The gears are shifted in Other Side, which is a lot bouncier and catchier, with a hootenanny vibe of sorts, and Where Did You Go is similarly lively and melodic, topped off with the delightful bonus of harmonicas.

But for all the happier tunes dripping with positivity, Pinewood is also capable of conveying a pessimistic sense of sadness, and he proves that so effectively in Hyperbolic through his naturally-written words. The straight-forward Hotel has an absorbing air to it, and he fashionably makes his exit with the dazzling Write Home About.

Many uncertain people would probably take a glance at AR Pinewood for the mysterious masked character that he is and see it as a mere gimmick, but trust me, there’s a lot more to him than that, and this record solidifies that fact.

The computerised vocals are likeable, but when you get past that, he really is a great, pure harmonic singer. He’s an enrapturing storyteller who can cover a range of themes, and as already touched upon, his sound is awfully diverse and never at any point feels rehashed.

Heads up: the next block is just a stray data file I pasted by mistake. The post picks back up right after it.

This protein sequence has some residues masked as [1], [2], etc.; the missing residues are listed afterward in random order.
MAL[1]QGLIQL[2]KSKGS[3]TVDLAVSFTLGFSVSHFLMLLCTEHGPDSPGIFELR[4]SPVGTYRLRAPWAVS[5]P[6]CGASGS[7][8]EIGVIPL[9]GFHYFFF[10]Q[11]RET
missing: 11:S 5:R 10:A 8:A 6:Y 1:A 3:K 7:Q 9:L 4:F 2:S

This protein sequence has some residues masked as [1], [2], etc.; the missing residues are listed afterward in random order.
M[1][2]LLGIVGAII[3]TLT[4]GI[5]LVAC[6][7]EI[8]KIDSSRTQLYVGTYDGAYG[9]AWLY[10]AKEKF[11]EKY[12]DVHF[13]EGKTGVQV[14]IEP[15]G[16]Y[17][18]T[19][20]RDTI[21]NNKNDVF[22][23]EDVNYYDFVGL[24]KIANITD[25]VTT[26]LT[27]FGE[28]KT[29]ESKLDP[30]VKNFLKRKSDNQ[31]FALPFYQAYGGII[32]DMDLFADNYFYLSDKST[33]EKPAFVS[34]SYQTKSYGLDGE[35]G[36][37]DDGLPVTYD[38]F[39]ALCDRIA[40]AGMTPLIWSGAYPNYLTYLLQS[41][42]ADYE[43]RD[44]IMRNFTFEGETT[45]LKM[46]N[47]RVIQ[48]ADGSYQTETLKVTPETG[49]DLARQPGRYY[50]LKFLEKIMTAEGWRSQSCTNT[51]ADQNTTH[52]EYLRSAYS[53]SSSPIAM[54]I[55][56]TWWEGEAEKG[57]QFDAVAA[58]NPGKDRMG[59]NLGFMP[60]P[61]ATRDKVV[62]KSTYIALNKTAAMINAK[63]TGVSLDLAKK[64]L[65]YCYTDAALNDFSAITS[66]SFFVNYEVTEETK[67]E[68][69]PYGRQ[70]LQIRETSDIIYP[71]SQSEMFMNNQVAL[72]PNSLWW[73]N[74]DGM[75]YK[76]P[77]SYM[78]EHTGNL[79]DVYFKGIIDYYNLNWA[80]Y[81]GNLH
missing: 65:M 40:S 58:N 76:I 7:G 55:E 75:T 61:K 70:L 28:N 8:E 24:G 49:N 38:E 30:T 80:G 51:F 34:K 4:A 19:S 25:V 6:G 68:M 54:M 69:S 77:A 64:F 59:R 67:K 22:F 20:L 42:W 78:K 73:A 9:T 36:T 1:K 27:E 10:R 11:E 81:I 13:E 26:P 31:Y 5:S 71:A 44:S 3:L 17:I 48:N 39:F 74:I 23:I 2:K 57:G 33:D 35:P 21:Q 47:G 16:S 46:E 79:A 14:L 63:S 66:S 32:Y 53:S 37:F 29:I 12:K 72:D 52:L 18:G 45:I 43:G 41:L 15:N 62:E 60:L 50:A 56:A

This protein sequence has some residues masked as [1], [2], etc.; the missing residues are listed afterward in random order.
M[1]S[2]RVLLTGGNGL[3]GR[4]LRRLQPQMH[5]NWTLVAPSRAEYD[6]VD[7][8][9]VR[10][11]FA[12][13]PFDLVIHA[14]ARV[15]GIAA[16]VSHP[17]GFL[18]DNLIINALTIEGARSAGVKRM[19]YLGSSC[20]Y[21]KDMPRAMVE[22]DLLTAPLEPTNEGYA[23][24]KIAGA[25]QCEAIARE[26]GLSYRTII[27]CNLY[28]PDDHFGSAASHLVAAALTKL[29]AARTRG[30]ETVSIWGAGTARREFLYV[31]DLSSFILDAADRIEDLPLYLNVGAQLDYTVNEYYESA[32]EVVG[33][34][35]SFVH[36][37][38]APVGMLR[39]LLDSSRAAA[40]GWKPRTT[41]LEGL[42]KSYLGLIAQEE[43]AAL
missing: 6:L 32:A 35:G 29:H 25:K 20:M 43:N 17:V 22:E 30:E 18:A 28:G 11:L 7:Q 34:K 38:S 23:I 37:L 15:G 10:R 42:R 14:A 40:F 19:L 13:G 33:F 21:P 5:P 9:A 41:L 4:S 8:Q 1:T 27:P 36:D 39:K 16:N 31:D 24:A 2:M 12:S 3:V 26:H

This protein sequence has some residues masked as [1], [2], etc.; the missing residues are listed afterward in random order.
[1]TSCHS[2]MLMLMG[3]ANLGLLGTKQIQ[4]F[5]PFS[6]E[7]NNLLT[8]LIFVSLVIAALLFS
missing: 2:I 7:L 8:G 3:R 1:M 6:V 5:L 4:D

So while curious and cryptic on the surface, underneath you have yourself an immensely talented and entertaining fella.


trade secrets

TRADE SECRETSThese Other Lives Part One

Fronted by industry veteran FJ DeSanto, the proclaimed future synth rock group Trade Secrets have been one of my most striking finds to come out of Los Angeles, and it turns out I came across them at the perfect time, just as they were putting out a new EP entitled These Other Lives Part One.

As Out The Picture kicks off, I’ve immediately fallen in love with the indescribably pure and pristine calibre of the production, and what we get is a pretty nice instrumental piece that is fiercely radiant, dotted with bright, fresh keys and cool chords.

In a different light, Frequency has more of a rad dance essence to it, especially with the thick, vibrant beats at the base of it, and the singing isn’t too shabby either, and the following tune Immersed keeps that established dazzling sensation running strong throughout.

But the best is certainly saved for last – Burning Daylight – an awesome, excitement-sparking track that is insanely catchy and infectious, and good luck trying to keep your body still listening to this.

A terrific, fully satisfying record that fans of electronic music should not be hesitant to pick up.


Trade Secrets · Burning Daylight